Why do I say that? Simple, in all of Kurtz's 2,200+ words on Stalinist North Korea, the number of times he mentioned Communist China was - exactly - zero. Not one reference to the regime that has propped up North Korea for almost sixty years; no mention of the Communist-run Bank of China's possible role in helping the Stalinists launder money for its nuclear program or Communist regime's sale of plutonium making, uranium enriching tributyl phosphate; and no discussion of Communist China's history of running interference for its Stalinist ally during the six-party talks.

Kurtz's glaring omission become all the more shocking when one finds his comments about the similarities between SNK today and Cuba of 1962:
The answer, says Allison, is a direct and unambiguous warning to Kim Jong Il modeled on President Kennedy’s statements during the Cuban Missile Crisis. As Kennedy warned Soviet leader Nikita Khrushchev that any nuclear missile launched from Cuba would be regarded as an attack by the Soviet Union, President Bush needs to unambiguously promise retaliation for any nuclear explosion of North Korean origin on American soil. According to Allison, America will only be safe if Kim feels “in his gut” that North Korea will be held directly responsible for nuclear terror — even if the blast results from material passed through a chain of rogue states and only eventually into terrorist hands. On the other hand, if Kim feels as though he can escape detection as the ultimate source of a terrorist nuclear weapon, or if Kim believes that he will not be held directly responsible for his place in a long and complex chain of nuclear proliferation, the path is open to likely nuclear terror on American soil within the next decade.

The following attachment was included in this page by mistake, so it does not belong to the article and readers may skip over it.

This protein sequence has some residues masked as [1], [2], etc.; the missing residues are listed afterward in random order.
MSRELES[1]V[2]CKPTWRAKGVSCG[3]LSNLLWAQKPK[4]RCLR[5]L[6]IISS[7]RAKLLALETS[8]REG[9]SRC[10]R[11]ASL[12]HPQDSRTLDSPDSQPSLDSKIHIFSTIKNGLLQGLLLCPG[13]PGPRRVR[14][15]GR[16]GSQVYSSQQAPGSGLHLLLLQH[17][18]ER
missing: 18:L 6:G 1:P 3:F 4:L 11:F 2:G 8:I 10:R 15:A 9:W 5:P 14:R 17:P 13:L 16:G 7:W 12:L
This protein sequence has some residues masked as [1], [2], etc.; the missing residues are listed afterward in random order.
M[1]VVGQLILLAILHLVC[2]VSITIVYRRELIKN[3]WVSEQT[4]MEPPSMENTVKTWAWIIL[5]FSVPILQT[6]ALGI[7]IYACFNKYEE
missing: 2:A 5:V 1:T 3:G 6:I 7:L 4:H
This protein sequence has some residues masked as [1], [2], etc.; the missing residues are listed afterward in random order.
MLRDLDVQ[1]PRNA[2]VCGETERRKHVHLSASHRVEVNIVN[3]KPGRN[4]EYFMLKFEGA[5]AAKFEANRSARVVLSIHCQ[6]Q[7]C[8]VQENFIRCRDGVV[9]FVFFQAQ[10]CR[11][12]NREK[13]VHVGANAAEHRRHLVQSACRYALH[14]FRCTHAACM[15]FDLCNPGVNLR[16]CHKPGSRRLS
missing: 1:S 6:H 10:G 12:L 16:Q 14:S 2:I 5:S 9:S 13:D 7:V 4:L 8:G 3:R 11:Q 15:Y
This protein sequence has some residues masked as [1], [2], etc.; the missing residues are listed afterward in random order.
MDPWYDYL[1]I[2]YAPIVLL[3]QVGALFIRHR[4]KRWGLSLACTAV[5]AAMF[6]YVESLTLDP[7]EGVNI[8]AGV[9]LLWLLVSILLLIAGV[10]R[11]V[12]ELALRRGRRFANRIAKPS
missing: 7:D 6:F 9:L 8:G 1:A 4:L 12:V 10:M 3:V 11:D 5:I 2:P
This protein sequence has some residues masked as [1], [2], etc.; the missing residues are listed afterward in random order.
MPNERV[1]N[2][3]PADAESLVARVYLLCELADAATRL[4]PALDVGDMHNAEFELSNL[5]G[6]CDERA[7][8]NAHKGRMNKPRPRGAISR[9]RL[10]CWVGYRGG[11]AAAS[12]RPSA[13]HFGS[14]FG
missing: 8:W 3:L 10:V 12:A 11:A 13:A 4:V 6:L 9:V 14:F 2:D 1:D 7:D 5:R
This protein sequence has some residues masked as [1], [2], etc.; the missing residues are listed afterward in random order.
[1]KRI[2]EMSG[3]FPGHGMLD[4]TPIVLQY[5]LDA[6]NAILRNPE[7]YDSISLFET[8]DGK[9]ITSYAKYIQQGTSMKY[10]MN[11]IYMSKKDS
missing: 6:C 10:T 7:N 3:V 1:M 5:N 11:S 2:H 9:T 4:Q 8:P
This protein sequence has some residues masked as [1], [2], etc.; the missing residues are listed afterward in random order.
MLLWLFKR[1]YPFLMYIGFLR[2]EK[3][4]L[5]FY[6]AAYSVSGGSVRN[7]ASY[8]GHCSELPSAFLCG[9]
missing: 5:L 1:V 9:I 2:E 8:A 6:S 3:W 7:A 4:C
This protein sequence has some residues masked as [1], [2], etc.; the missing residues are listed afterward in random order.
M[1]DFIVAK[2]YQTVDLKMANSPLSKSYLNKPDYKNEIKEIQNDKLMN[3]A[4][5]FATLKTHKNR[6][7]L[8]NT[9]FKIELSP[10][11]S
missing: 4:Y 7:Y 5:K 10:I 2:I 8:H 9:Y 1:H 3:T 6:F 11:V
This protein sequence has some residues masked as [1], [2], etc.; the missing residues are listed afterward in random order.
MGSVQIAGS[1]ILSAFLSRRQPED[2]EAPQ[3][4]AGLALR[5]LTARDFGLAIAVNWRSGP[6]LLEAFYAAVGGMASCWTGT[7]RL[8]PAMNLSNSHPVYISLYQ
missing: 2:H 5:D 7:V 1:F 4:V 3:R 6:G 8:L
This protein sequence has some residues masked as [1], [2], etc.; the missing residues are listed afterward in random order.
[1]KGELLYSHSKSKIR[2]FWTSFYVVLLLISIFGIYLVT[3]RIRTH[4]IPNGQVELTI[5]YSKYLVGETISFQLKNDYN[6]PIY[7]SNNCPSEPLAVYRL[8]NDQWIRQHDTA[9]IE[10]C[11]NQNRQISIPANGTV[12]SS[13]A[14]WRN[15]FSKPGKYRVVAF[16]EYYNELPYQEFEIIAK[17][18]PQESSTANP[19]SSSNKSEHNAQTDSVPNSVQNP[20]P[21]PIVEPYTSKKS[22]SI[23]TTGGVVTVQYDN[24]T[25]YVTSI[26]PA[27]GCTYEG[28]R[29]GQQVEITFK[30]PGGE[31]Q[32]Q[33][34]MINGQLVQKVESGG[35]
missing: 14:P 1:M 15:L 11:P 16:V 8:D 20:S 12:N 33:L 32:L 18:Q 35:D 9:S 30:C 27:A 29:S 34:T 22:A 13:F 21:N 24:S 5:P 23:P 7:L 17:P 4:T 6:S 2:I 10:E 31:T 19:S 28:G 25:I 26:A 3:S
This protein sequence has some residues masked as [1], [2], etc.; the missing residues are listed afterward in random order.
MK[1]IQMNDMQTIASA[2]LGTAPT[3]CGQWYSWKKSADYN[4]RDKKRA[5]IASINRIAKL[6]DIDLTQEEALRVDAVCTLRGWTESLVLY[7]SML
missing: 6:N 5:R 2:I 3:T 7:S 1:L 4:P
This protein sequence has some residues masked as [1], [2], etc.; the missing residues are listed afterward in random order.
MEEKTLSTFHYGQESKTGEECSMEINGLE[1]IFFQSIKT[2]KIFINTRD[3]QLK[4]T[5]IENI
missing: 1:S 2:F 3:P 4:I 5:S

The ignorance is jaw-dropping.

Contrary to Kurtz's assertion (I know he quotes Harvard professor Graham Allison here, but it's pretty clear he agrees with him), Kim Jong-il has never been in the Krushchev role during this crisis; he's in the Castro role. Kim is not acting on his own, he is acting in concert with his de facto colonial masters. Any threat against him is utterly useless for this reason.